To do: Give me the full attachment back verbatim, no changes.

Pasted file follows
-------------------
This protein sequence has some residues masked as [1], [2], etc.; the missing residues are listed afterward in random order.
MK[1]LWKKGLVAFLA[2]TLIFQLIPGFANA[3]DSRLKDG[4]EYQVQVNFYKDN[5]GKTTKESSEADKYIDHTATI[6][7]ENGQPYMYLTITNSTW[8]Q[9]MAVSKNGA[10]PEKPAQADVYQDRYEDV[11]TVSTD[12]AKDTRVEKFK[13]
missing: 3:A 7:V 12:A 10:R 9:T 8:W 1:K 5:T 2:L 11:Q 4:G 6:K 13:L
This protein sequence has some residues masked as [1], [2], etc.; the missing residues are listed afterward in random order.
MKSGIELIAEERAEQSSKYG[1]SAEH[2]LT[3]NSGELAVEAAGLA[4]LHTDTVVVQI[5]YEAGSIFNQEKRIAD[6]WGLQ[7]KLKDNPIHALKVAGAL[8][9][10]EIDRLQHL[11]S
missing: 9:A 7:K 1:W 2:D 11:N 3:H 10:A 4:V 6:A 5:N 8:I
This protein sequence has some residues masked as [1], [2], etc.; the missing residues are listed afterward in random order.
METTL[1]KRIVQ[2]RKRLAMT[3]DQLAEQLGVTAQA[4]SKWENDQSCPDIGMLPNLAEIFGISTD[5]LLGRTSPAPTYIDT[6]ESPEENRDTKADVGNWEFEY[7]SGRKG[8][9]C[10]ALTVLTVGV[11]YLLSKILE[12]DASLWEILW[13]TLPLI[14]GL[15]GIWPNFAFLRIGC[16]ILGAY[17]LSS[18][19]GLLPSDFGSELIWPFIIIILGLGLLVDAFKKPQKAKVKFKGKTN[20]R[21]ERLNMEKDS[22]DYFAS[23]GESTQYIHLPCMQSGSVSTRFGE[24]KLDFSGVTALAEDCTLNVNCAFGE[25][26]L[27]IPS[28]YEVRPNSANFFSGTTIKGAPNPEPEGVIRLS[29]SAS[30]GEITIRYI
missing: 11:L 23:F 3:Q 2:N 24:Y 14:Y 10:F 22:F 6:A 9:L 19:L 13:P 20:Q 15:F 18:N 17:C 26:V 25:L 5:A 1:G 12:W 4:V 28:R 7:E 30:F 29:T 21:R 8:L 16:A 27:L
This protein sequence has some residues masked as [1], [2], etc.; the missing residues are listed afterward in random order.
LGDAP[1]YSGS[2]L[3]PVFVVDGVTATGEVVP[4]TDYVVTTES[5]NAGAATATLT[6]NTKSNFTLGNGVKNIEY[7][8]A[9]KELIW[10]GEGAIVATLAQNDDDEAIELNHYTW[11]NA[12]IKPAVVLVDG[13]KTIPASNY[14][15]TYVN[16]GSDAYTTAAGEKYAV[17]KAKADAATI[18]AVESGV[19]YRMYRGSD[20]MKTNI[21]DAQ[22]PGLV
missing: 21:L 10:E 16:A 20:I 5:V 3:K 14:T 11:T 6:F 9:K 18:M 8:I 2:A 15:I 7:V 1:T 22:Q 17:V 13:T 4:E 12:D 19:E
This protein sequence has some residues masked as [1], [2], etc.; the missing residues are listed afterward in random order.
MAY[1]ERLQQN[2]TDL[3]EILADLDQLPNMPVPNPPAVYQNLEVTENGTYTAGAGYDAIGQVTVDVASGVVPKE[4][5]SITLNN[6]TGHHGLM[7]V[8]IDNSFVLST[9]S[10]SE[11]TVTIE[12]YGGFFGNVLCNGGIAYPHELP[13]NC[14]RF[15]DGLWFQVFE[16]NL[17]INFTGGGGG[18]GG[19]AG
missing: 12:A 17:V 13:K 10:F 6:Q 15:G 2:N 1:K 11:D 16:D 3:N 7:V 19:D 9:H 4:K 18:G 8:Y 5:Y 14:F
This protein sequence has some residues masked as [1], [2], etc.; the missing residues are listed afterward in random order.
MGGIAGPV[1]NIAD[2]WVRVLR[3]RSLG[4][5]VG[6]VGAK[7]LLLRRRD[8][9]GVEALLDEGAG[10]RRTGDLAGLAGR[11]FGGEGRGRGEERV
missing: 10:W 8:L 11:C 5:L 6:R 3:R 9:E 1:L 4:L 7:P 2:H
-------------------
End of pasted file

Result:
This protein sequence has some residues masked as [1], [2], etc.; the missing residues are listed afterward in random order.
MK[1]LWKKGLVAFLA[2]TLIFQLIPGFANA[3]DSRLKDG[4]EYQVQVNFYKDN[5]GKTTKESSEADKYIDHTATI[6][7]ENGQPYMYLTITNSTW[8]Q[9]MAVSKNGA[10]PEKPAQADVYQDRYEDV[11]TVSTD[12]AKDTRVEKFK[13]
missing: 3:A 7:V 12:A 10:R 9:T 8:W 1:K 5:T 2:L 11:Q 4:G 6:K 13:L
This protein sequence has some residues masked as [1], [2], etc.; the missing residues are listed afterward in random order.
MKSGIELIAEERAEQSSKYG[1]SAEH[2]LT[3]NSGELAVEAAGLA[4]LHTDTVVVQI[5]YEAGSIFNQEKRIAD[6]WGLQ[7]KLKDNPIHALKVAGAL[8][9][10]EIDRLQHL[11]S
missing: 9:A 7:K 1:W 2:D 11:N 3:H 10:A 4:V 6:A 5:N 8:I
This protein sequence has some residues masked as [1], [2], etc.; the missing residues are listed afterward in random order.
METTL[1]KRIVQ[2]RKRLAMT[3]DQLAEQLGVTAQA[4]SKWENDQSCPDIGMLPNLAEIFGISTD[5]LLGRTSPAPTYIDT[6]ESPEENRDTKADVGNWEFEY[7]SGRKG[8][9]C[10]ALTVLTVGV[11]YLLSKILE[12]DASLWEILW[13]TLPLI[14]GL[15]GIWPNFAFLRIGC[16]ILGAY[17]LSS[18][19]GLLPSDFGSELIWPFIIIILGLGLLVDAFKKPQKAKVKFKGKTN[20]R[21]ERLNMEKDS[22]DYFAS[23]GESTQYIHLPCMQSGSVSTRFGE[24]KLDFSGVTALAEDCTLNVNCAFGE[25][26]L[27]IPS[28]YEVRPNSANFFSGTTIKGAPNPEPEGVIRLS[29]SAS[30]GEITIRYI
missing: 11:L 23:F 3:Q 2:N 24:Y 14:Y 10:F 22:F 6:A 9:L 19:L 13:P 20:Q 15:F 18:N 17:C 26:V 25:L 5:A 1:G 12:W 4:V 28:R 7:E 30:F 29:T 21:R 8:L 16:A 27:L
This protein sequence has some residues masked as [1], [2], etc.; the missing residues are listed afterward in random order.
LGDAP[1]YSGS[2]L[3]PVFVVDGVTATGEVVP[4]TDYVVTTES[5]NAGAATATLT[6]NTKSNFTLGNGVKNIEY[7][8]A[9]KELIW[10]GEGAIVATLAQNDDDEAIELNHYTW[11]NA[12]IKPAVVLVDG[13]KTIPASNY[14][15]TYVN[16]GSDAYTTAAGEKYAV[17]KAKADAATI[18]AVESGV[19]YRMYRGSD[20]MKTNI[21]DAQ[22]PGLV
missing: 21:L 10:E 16:A 20:I 5:V 3:K 14:T 11:T 6:F 9:K 18:M 8:I 2:A 15:I 7:V 1:T 22:Q 17:V 13:T 4:E 12:D 19:E
This protein sequence has some residues masked as [1], [2], etc.; the missing residues are listed afterward in random order.
MAY[1]ERLQQN[2]TDL[3]EILADLDQLPNMPVPNPPAVYQNLEVTENGTYTAGAGYDAIGQVTVDVASGVVPKE[4][5]SITLNN[6]TGHHGLM[7]V[8]IDNSFVLST[9]S[10]SE[11]TVTIE[12]YGGFFGNVLCNGGIAYPHELP[13]NC[14]RF[15]DGLWFQVFE[16]NL[17]INFTGGGGG[18]GG[19]AG
missing: 12:A 17:V 13:K 10:F 6:Q 15:G 2:N 1:K 11:D 16:D 3:N 7:V 19:D 9:H 4:K 18:G 8:Y 5:Y 14:F
This protein sequence has some residues masked as [1], [2], etc.; the missing residues are listed afterward in random order.
MGGIAGPV[1]NIAD[2]WVRVLR[3]RSLG[4][5]VG[6]VGAK[7]LLLRRRD[8][9]GVEALLDEGAG[10]RRTGDLAGLAGR[11]FGGEGRGRGEERV
missing: 10:W 8:L 11:C 5:L 6:R 3:R 9:E 1:L 4:L 7:P 2:H